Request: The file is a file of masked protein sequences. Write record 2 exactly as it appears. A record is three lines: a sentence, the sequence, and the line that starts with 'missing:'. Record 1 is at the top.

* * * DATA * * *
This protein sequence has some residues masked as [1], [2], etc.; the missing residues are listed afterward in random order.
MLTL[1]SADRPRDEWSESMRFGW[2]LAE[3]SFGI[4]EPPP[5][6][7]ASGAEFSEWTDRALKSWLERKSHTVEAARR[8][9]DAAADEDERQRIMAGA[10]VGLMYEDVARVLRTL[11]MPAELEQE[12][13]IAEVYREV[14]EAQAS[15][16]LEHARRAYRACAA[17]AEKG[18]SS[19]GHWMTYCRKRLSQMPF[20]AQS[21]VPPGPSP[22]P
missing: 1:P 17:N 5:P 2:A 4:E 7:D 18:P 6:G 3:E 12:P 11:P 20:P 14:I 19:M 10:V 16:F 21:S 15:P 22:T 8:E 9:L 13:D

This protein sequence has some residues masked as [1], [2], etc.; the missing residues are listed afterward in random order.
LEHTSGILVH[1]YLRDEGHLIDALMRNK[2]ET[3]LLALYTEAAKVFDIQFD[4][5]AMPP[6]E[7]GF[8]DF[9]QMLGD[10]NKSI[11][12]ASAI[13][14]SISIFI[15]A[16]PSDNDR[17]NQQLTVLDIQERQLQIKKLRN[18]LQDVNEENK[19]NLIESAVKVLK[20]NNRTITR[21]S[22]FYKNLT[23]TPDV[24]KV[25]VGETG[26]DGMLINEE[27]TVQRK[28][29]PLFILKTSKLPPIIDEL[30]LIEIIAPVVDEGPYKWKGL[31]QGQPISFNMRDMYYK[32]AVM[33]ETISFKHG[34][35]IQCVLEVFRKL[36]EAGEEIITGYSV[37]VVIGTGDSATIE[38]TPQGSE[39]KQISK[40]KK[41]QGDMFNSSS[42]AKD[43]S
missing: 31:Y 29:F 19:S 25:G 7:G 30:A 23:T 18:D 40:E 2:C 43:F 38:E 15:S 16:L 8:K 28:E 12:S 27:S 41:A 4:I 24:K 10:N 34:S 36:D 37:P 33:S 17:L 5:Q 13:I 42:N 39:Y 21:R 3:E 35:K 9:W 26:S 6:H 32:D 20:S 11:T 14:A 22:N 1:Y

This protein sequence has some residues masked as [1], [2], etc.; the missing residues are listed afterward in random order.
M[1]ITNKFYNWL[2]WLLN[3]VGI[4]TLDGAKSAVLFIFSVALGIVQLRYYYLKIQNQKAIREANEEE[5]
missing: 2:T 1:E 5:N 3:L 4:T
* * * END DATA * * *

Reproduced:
This protein sequence has some residues masked as [1], [2], etc.; the missing residues are listed afterward in random order.
LEHTSGILVH[1]YLRDEGHLIDALMRNK[2]ET[3]LLALYTEAAKVFDIQFD[4][5]AMPP[6]E[7]GF[8]DF[9]QMLGD[10]NKSI[11][12]ASAI[13][14]SISIFI[15]A[16]PSDNDR[17]NQQLTVLDIQERQLQIKKLRN[18]LQDVNEENK[19]NLIESAVKVLK[20]NNRTITR[21]S[22]FYKNLT[23]TPDV[24]KV[25]VGETG[26]DGMLINEE[27]TVQRK[28][29]PLFILKTSKLPPIIDEL[30]LIEIIAPVVDEGPYKWKGL[31]QGQPISFNMRDMYYK[32]AVM[33]ETISFKHG[34][35]IQCVLEVFRKL[36]EAGEEIITGYSV[37]VVIGTGDSATIE[38]TPQGSE[39]KQISK[40]KK[41]QGDMFNSSS[42]AKD[43]S
missing: 31:Y 29:F 19:S 25:G 7:G 30:A 23:T 18:D 40:E 2:C 43:F 38:E 15:S 16:L 8:K 28:E 12:S 27:S 41:A 4:I 24:K 10:N 34:S 36:D 37:P 33:S 17:L 5:Q 13:I 42:N 39:Y 21:R 3:E 35:K 9:W 26:S 6:H 32:D 20:S 11:T 14:A 22:N 1:Y